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Enraged Gorilla Beats, Maims Luggage Manufacturer

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Enraged Gorilla Beats, Maims Luggage Manufacturer

Still furious over his inability to inflict damage upon numerous pieces of high-quality Samsonite luggage many years ago, Bobo the Gorilla severely pummeled Samsonite CEO Frank Jurgens into a life-threatening coma yesterday. Bobo, a 550-pound African lowland gorilla, became enraged upon seeing the man singularly responsible for the development of the extraodinarily durable, long-lasting luggage.

Although in the past, Samsonite's high-quality, durable luggage withstood the pounding of the Bobo the Gorilla, Samsonite CEO Frank Jurgens proved less damage-resistant, suffering massive internal hemorrhaging.

“It was horrible, just horrible,” one witness said. “The gorilla would pick him up, spin him around, and throw him down, then hit him with the luggage. It would set him up against the wall in a half-conscious slump, get a running start from the other side of the room, then smash into him with the suitcase and rebound off the wall. It’d pick him up and spin him around in a pinwheeling motion, then throw him at the floor and bounce him against the wall again. It’d jump on his head, bounce up and down in a squatting motion on his chest, then pick him up and start the whole process again.”

Witnesses reported that the gorilla’s choice of weapon proved especially damaging to his victim, as its rugged, quality construction was able to withstand the most strenuous levels of wear and tear without damage, maintaining its durability as the gorilla repeatedly smashed it into Jurgens’s head, neck, chest and back.

The beating, which took place behind a barricaded door in Jurgens’s deluxe mid-Manhattan office, lasted for over 20 minutes, and was observed via camera by the building’s security staff. Unable to break through the gorilla’s barricade to save Jurgens, they were helpless to do anything but watch the muscle-bound animal pummel Jurgens with blow after blow, expertly wielding the suitcase as a bludgeoning tool.

The gorilla, born in the lowlands of Central Africa and transported to the United States at age two, seemed “possessed of an almost deliberate single-mindedness, clearly seeking revenge for an age-old vendetta,” before and during the attack, police said.

The tragic incident began when Jurgens visited the Bronx Zoo during a family outing. Bobo apparently became enraged upon making eye contact with Jurgens during the family’s tour of the zoo’s “Jungle World” exhibit.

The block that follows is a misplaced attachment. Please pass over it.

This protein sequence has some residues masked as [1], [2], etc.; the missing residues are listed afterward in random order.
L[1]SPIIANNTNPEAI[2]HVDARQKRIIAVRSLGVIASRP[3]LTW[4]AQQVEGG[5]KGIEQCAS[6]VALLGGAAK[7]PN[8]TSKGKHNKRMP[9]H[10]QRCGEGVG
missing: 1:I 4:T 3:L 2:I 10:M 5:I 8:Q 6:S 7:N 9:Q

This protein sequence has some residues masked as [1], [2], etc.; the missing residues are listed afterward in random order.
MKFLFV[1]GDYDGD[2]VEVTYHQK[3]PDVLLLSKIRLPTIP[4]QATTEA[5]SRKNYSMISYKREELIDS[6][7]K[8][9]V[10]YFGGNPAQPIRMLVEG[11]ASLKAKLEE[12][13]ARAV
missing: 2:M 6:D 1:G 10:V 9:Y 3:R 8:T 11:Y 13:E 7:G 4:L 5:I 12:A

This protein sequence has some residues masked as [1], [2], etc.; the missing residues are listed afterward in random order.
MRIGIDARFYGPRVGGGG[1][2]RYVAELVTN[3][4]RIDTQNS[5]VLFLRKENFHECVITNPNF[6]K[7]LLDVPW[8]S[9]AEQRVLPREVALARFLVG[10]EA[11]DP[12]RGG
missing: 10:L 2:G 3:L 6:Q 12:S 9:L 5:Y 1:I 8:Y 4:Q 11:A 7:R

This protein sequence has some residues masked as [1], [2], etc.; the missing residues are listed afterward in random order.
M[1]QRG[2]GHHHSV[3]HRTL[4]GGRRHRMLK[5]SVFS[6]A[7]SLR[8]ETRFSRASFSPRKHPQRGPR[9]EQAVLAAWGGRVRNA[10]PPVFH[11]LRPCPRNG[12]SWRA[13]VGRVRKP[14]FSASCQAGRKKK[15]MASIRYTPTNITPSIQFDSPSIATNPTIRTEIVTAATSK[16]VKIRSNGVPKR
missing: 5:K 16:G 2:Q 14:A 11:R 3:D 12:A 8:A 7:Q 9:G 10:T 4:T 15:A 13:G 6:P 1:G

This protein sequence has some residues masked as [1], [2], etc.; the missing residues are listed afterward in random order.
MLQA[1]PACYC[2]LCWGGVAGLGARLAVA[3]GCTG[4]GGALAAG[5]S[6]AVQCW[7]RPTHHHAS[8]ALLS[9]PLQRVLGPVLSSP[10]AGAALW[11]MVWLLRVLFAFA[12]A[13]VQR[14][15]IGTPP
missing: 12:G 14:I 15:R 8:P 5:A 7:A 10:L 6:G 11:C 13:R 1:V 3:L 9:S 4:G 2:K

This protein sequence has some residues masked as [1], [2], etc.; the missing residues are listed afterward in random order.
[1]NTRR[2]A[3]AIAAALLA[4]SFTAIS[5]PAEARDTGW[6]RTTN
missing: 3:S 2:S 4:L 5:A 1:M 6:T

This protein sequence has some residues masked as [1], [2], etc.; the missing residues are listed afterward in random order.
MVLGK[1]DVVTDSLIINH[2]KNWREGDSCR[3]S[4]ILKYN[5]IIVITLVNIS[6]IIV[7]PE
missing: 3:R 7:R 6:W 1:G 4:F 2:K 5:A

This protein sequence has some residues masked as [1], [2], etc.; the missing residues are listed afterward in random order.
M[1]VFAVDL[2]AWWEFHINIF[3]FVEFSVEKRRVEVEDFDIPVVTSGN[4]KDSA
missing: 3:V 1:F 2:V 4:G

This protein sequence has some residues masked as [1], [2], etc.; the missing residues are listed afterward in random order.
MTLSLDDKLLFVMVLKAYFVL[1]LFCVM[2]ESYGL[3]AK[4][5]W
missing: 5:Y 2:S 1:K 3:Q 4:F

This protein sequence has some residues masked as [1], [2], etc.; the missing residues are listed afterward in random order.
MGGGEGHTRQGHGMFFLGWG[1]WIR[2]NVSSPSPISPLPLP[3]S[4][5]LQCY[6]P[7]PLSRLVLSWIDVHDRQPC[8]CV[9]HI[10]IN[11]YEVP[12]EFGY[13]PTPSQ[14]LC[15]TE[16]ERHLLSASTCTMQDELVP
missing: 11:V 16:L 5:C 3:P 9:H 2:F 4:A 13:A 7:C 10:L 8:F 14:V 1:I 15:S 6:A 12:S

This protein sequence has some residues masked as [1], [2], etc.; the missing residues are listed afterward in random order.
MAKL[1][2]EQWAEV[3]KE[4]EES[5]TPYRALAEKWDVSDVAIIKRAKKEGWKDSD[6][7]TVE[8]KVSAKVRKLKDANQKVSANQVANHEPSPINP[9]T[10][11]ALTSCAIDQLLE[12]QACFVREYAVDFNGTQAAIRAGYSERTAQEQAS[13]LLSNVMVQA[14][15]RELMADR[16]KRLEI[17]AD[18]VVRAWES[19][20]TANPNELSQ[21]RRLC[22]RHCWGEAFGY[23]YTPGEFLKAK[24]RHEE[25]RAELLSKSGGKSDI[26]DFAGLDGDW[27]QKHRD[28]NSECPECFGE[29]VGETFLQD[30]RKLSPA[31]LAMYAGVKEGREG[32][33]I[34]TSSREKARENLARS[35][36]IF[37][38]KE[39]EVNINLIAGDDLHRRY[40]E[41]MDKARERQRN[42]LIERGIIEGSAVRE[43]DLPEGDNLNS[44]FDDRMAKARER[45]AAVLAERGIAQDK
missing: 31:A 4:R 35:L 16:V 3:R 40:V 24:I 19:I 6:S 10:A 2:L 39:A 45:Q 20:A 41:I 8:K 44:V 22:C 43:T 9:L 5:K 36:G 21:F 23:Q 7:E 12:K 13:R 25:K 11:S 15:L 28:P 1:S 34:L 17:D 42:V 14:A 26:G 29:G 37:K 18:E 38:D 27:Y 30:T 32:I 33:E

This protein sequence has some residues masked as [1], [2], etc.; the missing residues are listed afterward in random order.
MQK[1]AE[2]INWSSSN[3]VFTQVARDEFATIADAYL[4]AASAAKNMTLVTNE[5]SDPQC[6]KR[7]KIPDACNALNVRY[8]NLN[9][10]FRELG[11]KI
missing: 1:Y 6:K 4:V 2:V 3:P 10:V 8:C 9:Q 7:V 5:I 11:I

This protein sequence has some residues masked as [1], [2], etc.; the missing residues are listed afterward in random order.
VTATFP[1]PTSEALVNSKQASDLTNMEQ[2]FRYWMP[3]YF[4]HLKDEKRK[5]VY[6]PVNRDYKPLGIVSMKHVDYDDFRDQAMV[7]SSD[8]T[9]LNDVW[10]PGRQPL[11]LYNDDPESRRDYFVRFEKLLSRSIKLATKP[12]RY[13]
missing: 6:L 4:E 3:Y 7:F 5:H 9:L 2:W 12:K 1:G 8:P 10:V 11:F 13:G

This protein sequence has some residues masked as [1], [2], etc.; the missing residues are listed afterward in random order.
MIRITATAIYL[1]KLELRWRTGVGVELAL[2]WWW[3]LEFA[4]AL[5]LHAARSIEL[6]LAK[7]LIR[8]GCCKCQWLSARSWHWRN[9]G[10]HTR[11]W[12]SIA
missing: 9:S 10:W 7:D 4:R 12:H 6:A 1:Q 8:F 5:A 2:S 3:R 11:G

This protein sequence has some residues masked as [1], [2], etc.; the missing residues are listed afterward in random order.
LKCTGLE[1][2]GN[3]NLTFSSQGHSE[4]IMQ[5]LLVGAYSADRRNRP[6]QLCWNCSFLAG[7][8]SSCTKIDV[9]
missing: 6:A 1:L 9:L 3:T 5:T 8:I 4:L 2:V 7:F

“He looked right at me,” Jurgens said from his bed in the Intensive Care Ward of Mt. Sinai Hospital. “I swear to God, his beady gorilla eyes looked right into mine. It was obvious that our fine product’s wear-resistant design had caused him years of frustration, and that he unleashed this pent-up anger in an outburst of savage catharsis.”

Shortly after seeing Jurgens, the animal “went ballistic,” according to witnesses, leaping over the concrete safety pit surrounding the enclosure and repeatedly tearing at the iron bars separating him from zoo visitors with his teeth and fists. Eight zoo staffers and large doses of tranquilizers failed to subdue the creature, who finally escaped by tearing a set of keys from a zookeeper’s belt.

He resumed his pursuit of Jurgens, eventually catching up to him at his downtown office, where he trapped him in the penthouse and barricaded the door. All told, Bobo pursued Jurgens, who had risen to prominence within Samsonite’s ranks after featuring Bobo in a highly successful advertising campaign in the mid-’70s, for over four miles.

In the process, Bobo fended off capture attempts by no fewer than 12 zookeepers, a fully mobilized unit of horse-mounted police, and over 20 highly-trained Samsonite security guards. Although several of these men and women were mildly injured in their failed attempts to subdue the primate, the only person to sustain serious, prolonged injury was Jurgens, whom the revenge-crazed animal “deliberately singled out,” according to several witnesses.

Zoo authorities claim the animal has never shown any sign of violent behavior. In fact, sources said, Bobo has always been an unusually docile gorilla, his friendly and responsive demeanor making him a favorite among children.

“He’s such a cooperative animal that it seemed natural to use him in the television commercial,” Bobo’s trainer and personal attendant, Hank Prando, said. “Little did we know that the luggage’s exceptionally fine craftsmanship would prove too much for the poor beast’s mind to take.”

After finishing the near-fatal beating, Bobo calmly sat down and rested for a few moments, then proceeded to quietly remove the office door’s barricade and surrendered peacefully to authorities.

“He seemed so happy,” said one policeman present at the animal’s surrender. “As they took him away, I saw a look in his eyes of utter peace. It was as if a weight he’d been carrying for years had finally been lifted from his shoulders.”

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